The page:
**Worry not, the said millionaire’s shortbread is currently residing in my freezer so it can be just-baked fresh on the day.

5:2 Sticking with the Eating/Starving Thing?

I’ve blogged a couple of times about the 5:2 diet… Being something of an internet research nerd (a fun way to pass a few hours when you’re bored), I’d noted mention of this diet online several weeks ago and investigated.

The basic premise is – for two, non-consecutive days a week, you eat a mere 500 calories a day (600 if you’re a bloke) and then eat normally for the rest of the week. Et voila – weight loss! Improved health! Decreased risk of cancer and Alzheimer’s!

I could pretend I did it for the slightly nobler improved health, lowering the risk of contracting nasty illnesses reasons, but that would be a lie. The promise of weight loss lured me in and I tried the plan for three weeks.

Pluses – I lost five pounds and my stomach feels a lot flatter.

Minuses – those two days are MURDEROUSLY hard… Funnily enough, as the day goes on it seems to get easier, but first thing in the morning the thought of not eating very much all day feels like the most enormous hurdle to get over. And that is why I’m not doing it anymore.

Short term, I’ll probably try it again (shock news revelation, bride-to-be tries extreme diet ahead of wedding), but in the long term, I’m taking my chances with dementia and the Big C.

5 + 2 = Weight Loss?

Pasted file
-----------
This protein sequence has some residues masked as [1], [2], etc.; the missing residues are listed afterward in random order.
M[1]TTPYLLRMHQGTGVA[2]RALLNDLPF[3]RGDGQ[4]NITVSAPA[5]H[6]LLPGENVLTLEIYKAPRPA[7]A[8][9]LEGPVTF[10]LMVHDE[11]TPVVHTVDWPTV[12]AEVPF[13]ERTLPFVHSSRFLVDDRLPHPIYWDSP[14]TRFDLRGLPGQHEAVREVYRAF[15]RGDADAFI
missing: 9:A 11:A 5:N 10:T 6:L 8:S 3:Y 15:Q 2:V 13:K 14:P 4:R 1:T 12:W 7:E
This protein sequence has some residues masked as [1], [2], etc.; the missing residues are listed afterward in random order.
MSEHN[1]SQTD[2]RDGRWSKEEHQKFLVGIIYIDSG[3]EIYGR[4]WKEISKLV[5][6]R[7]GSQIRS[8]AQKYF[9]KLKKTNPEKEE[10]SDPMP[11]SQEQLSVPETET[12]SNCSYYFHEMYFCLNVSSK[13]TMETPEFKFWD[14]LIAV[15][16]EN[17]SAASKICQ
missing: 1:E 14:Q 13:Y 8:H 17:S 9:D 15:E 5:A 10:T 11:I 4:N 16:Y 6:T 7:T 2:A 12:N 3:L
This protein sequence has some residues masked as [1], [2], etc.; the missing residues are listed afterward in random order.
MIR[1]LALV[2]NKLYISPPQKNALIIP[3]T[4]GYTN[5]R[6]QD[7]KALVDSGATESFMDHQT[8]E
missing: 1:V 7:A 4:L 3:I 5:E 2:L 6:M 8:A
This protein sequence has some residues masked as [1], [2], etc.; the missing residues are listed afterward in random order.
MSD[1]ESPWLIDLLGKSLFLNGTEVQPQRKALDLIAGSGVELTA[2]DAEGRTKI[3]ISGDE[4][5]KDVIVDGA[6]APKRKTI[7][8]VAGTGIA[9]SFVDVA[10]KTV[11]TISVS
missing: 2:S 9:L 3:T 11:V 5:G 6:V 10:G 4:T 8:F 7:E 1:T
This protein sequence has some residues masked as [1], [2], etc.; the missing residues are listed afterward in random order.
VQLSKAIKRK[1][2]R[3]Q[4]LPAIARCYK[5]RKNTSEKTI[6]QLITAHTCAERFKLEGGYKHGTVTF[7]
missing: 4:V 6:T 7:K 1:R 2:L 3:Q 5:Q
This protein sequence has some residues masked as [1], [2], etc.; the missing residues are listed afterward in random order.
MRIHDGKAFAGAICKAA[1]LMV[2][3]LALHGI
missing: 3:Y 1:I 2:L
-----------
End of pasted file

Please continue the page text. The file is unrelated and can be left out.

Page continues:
I love the internet! The hours you can spend reading and researching (procrastinating on my part usually) jumping from link to link and seeing where it takes you… heaven!

Anyway, I have spent a considerable part of the weekend that has just passed researching the 5:2 diet, as I’m feeling a bit unhealthy and a wee bit bloated. (I fear too many of the lovely ‘C’ words in the form of chocolate, cheese and Cava have been in my life of late.) My BMI is fine, but I’d love to lose half a stone for my wedding.

Wee aside: do you think anyone ever achieves their perfect weight? Because we see so many images of skinny celebrities and our culture contains such strong messaging around the importance of appearance, can we ever feel slim enough? I’m horrified about the amount of time I spend thinking about my weight – it just feels so wasteful… But wasteful or not, back to today’s topic – a diet!

The 5:2 diet featured on a recent Horizon documentary* where a TV doctor followed the plan for a month – eating 600 calories on two non-consecutive days a week and eating normally (the recommendations for daily calorie intake for men and women, not pigging out obvs) for five days. The doctor lost a stone and also enjoyed additional health benefits, such as lowering his blood pressure, cholesterol and blood glucose levels. Other rumoured benefits include reduced risk of developing cancer and Alzheimer’s.

The idea does appeal to me – two hard days and the rest normal. A lot of people spoke about noticing losing weight off their middles, where my excess fat prefers to reside. So, I thought I might try it out, even if it is a fad and even if there are people lining up to condemn it. (Such is the power of anecdotal evidence over peer-reviewed clinical studies, hmm?!)

If anyone else has tried this diet and would like to share their experiences, please feel free to get in touch!

 

*This link doesn’t take you to the actual programme by the way, but you will find various extracts from the programme on YouTube.